This is a page to be proofread from Salmon's Botanologia, 1710.
of blew-bottles, with their Cups, a* many as you please : bruise them, and macerate them in a fujfi-cient quantity of Snow-watci', for 24 Hours, or rather two Days then Distill in a gentle β. M. or Sana heat. It is laid to be a wonderful Water for the Eyes, and their Diseases, as Inflammations, Sore-ju. is, Dimness of Sight, and the like: it has the Virtues of the former, but not altogether so power ful. Drop it into the Eyes 3, 4, $ or 6 times a day.
XV. The Spirituous Tincture of the Flowers. Made with Common Brandy, it is a feaet for at ring Sore and Running Eyes, if some few times dropt into them. It is Alexipharmick, and has all the Virtues of the ElTence. Dose half a Spoonful in any proper Vehicle.
XVI. The Cataplasm of the Flowers. Being applied to Sore and Running Eyes, afflicted with a hot Rheum, it strengthens the Part, cools the Inflammation, reprefles the flux of Humors, and heals the Eyes.
XVII. The Liquid Juice. It is very effectual to heal all Sores and Ulcers of the Mouth ·, and put into ffefh or green Wounds, it conglutinates their Lips, and quickly heals them ; And dropt into the Eyes, it, takes away their Heat, Inflammation, and Pain.
XVIII. The Distilled Water of the Kerb. It has the same properties with the Juice, and Essence, but not altogether so powerful.
CHAP. LXXIX. BLEW-BOTTLE Double-flowred.
II. The Kinds. They are of the lesser Kind oi Blew-lottle, and are twolbld, 1. Cyanus car ulcus multifiorus, Double Biew-fiowred Blew-bottle, or Corn-flower. 2. Cyanus pur pure us multifiorus Double Corn-flower Puiple-flowred. 3. To thelc we add, Cyanus fioridus Turcicus, Cyanus floridu? odoratus Turcicus, Cyanus Orientalis, which is also Major and Manor. The Turky Blew-bottle : The Turky Sweet-scented Blew-bottle, and the Sultan's Flower, because the Grand Senior efpying it as he was walking abroad, liked ir, and wore it himself* for which reason his Vaffals held it in great efteem : of this there is a Greater and a lesser.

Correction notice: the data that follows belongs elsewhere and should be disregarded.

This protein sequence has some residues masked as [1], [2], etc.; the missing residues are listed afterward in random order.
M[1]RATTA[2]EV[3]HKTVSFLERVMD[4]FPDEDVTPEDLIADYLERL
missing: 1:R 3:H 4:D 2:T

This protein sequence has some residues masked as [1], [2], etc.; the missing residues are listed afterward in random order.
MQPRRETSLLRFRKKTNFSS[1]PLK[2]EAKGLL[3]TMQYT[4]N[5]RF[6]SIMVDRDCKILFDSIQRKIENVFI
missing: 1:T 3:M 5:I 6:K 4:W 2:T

III. The description. The first of these differs not at all from the small Field Corn-flower in the former Chapter, neither in the Roots, Stalks, Leaves, nor Seeds, but only in the Flowers, for that the Flowers of this Plant, are of a fair Blew color, and very double, whereas the other are fingle.
inr HE Names. They are called in Latin, Cya-X nus multifiorus : and in English Double-flcwred Blew-bottle, or Corn-flower.
IV. The Second of these is also like unto the former in all reft>efts,faving in the color of the flower; for whereas that is double, and of a fair blew ; the flowers of this are also double, and of a bright purple color.
V. The Third is a Plant or Flower of much beauty : It hoe a Root like the other Blew-bottles, which perishes every Year; the Leaves hereof are not much greener, but larger, and more gafhed in on the edges the Stalks are three feet high at least, and lower than in the other, befet with the like Leaves, but smaller, and branching into several parts, each of them bearing a larger fialy head than the former, and biger in the Greater of this kind, than in the lesser, with Blew-bottle like flowers, but larger, and consisting of eight or nine hollow Leaves, with wider open brims, and small, pale or almost white threads in the middle the circling Leaves are of a fine beautiful purple color, very glorious to behold. This Flower is of so exceeding a sweet scent, that it fur-paffes (says Parkinson ) the best Civet that is. The Seed is blackijh, and enclosed in a Downy substance like the former.
VI. The Places. The two first are often found in